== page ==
It has been the talk of the town among builders and tradies since its launch last year. Many welcomed the boost, although critics predicted low take-up. Yet, with almost 82,000 applications since launching last year, it’s safe to say the Federal Government’s Homebuilder Grant has been somewhat game changing for the construction industry in bringing about a substantial increase in demand.
Undoubtedly, the recent extension of the commencement time frame to 18 months for new projects has provided additional relief to builders. The extension of this time limit, as lobbied by the Housing Industry Association, provides builders with additional time to schedule and complete the influx of new projects, ultimately ensuring that homeowners are able to utilise the grant.
“The good work that HomeBuilder has done to stimulate the economy and retain jobs will be fully realised.” Graham Wolfe, HIA Managing Director said in a press release. “Builders can now continue progressing the contracts they have in an orderly way.”
In amongst all this good news though, the changes to timeframes to receive the grant should also act as a timely prompt for builders to check their insurance policies and ensure they continue to be covered for the duration of their project.
Here are 3 key features to ensure you check if the extended deadlines impact your projects’ delivery date.
Period of Insurance
Construction Works and Liability insurance policies contain a Construction Period clause. This sets a maximum period of time a builder can take to complete their project. If a specific project extends beyond this maximum period, the respective insurance policy will no longer cover the project.
If you experience a delay in a job which affects the expected delivery date, and your project extends beyond the term of your insurance policy, you may not be covered for the job. For example, if your Construction Works and Liability policy has a 12 month Maximum Construction Period, and your project takes longer than this to complete, you most likely will no longer be covered for this project under your Construction Works policy.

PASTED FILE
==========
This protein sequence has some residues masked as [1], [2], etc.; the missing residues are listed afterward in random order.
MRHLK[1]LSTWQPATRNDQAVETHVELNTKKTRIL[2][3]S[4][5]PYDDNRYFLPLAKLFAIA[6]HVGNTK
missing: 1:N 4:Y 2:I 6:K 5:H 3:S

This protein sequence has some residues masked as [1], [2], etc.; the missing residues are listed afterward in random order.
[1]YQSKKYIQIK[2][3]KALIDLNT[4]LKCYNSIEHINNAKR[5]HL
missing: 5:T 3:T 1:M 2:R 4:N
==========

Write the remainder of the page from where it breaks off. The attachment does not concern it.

Therefore, it is important you refer to your policy to ensure that you are aware of the Maximum Construction Period, and are able to complete your project by this date.
Cessation of work policy exclusion
Another important feature of Construction Works and Liability insurance policies is a Cessation of Works clause, which stipulates a maximum period of time for which a project can be “on hold”. If a specific project extends beyond this maximum period then, again, the policy will no longer cover that project.
The period of time specified in a cessation of works clause varies between policies. Some policies have a 30-day Cessation of Works, whereas other policies allow for a job to be ceased for up to 60 days or even longer.
If you are unable to continue working on-site in any event, your policy will not cover the site beyond the Cessation of Works period. This means that if the site has not been active for more than the Cessation of Works period under your policy, any liability or material damage incidents will be excluded from your policy's cover.
It is therefore also important for builders to check their insurance policies for the Cessation of Works clause, and ensure that no project is on hold for longer than the time period in this clause.
Home Warranty Eligibility
Lastly, another very important coverage to review is your Home Warranty Insurance. Remember that before signing on a new project, you’re legally required to have in place Home Warranty Insurance that accounts for the value of your new contracts as well. If you need to apply for additional limit on your Home Warranty cover, this should be done sooner rather than later, and not be left until the last minute. While the past months may have seen some builders struggle to obtain the required levels of cover of Home Warranty Insurance, a broker willing to work with your business to portray your business case to insurers in the best possible light can help ensure you achieve the best outcome.